Rockne Roll/News-Register##
Jeremy Hopper II reacts to the verdict in his manslaughter trial Monday at the Yamhill County Circuit Court.
Rockne Roll/News-Register## Jeremy Hopper II reacts to the verdict in his manslaughter trial Monday at the Yamhill County Circuit Court.
Rockne Roll/News-Register##
Jeremy Hopper II is  escorted out of a Yamhill County circuit courtroom by sheriff s Sgt. Jeremy Ruby after the guilty verdict was read in Hopper s manslaughter trial Monday at the Yamhill County Courthouse.
Rockne Roll/News-Register## Jeremy Hopper II is escorted out of a Yamhill County circuit courtroom by sheriff's Sgt. Jeremy Ruby after the guilty verdict was read in Hopper's manslaughter trial Monday at the Yamhill County Courthouse.
Rockne Roll/News-Register##
McMinnville defense attorney Amanda Marshall  confers with defendant Jeremy Hopper II during his manslaughter trial Monday in Yamhill County Circuit Court.
Rockne Roll/News-Register## McMinnville defense attorney Amanda Marshall confers with defendant Jeremy Hopper II during his manslaughter trial Monday in Yamhill County Circuit Court.
By Paul Daquilante • Staff Writer • 

Jury finds Hopper guilty of manslaughter

A jury deliberated less than one hour Monday before finding Jeremy Hopper II guilty on 10 of 11 charges in his street-racing manslaughter trial in Yamhill County Circuit Court.

Hopper will be sentenced at 9 a.m. Thursday, March 2. Until that time, he will be held without bail in local custody.

The prosecution, led by state Department of Justice attorney Kristen Hoffmeyer, and Hopper’s defense team of Brent Goodfellow and Amanda Marshall, both of McMinnville,  called 14 and seven witnesses, respectively, during the five-day trial.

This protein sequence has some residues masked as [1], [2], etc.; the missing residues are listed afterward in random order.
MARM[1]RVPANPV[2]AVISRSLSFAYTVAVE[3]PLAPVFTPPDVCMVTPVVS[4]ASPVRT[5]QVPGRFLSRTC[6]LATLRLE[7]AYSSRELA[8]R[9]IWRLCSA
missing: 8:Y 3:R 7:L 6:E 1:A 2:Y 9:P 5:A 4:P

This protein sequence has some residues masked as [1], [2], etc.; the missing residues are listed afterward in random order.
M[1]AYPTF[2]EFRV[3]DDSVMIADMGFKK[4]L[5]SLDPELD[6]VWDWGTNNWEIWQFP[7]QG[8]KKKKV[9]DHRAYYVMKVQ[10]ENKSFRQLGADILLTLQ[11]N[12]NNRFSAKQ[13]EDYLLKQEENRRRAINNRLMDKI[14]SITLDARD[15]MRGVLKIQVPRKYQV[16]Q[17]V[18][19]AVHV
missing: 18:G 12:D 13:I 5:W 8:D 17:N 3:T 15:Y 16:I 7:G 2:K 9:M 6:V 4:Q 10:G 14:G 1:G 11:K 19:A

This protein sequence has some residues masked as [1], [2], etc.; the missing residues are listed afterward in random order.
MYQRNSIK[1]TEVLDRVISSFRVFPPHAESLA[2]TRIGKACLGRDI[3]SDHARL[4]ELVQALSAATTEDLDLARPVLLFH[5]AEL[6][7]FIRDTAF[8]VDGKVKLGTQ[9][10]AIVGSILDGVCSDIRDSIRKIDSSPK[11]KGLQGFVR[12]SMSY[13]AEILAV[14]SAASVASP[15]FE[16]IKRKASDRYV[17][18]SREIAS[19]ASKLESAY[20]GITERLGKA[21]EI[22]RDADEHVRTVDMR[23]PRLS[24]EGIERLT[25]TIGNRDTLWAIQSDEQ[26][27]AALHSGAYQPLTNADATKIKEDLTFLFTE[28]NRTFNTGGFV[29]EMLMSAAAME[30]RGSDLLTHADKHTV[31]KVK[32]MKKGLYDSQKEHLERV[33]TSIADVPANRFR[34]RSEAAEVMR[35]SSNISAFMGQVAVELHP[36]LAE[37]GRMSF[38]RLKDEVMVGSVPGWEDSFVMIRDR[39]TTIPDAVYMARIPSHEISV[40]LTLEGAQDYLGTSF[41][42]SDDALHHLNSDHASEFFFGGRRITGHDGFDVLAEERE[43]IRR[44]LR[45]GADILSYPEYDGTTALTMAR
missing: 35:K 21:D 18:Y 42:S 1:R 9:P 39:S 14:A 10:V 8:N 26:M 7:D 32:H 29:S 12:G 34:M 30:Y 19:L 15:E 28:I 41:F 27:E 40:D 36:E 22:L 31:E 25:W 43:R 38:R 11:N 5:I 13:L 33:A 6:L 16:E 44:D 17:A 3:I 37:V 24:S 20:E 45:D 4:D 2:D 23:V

The prosecution rested last Friday. The state wrapped up its case Monday, calling Hopper to the witness stand. Washington County Judge Andrew Erwin then ordered the jury to begin deliberating, and it didn’t take the six men and six women long to reach a verdict, which was delivered just before 6 o'clock Monday.

Jurors found the the 24-year-old Hopper, who most recently has been living in Carlton but has resided in other Yamhill Valley towns, unanimously guilty on one count each of first-degree manslaughter, second-degree assault, second-degree criminal mischief, fourth-degree assault and reckless driving, in addition to three counts of recklessly endangering another person.

He was found guilty by an 11-1 margin on two counts of  recklessly endangering and unanimously acquitted on a third count.

First-degree manslaughter and second-degree assault are Measure 11 crimes that fall under mandatory minimum sentencing guidelines — almost 16 years total.

Hopper, who was driving a 2010 Mitsibushi Evo high-performance car last March 4, lost control of the vehicle, crossed an unobstructed median north of McMinnville on Highway 99W and crashed head-on into a Honda Odyssey van, claiming the life of  Claudio Martinez, 43, of McMinnville, and critically injuring 19-year-old Natasha Fisher, Hopper’s then-girlfriend, who was riding with him.

Co-defendant Andrew Olsen, 23, accepted a plea agreement on the eve of trial — one that figures to send him to prison for between 5 and 7 ½ years.

The courtroom was packed when the verdict was announced. Family members and friends of the victims, in addition to Hopper, filled both sides of the room.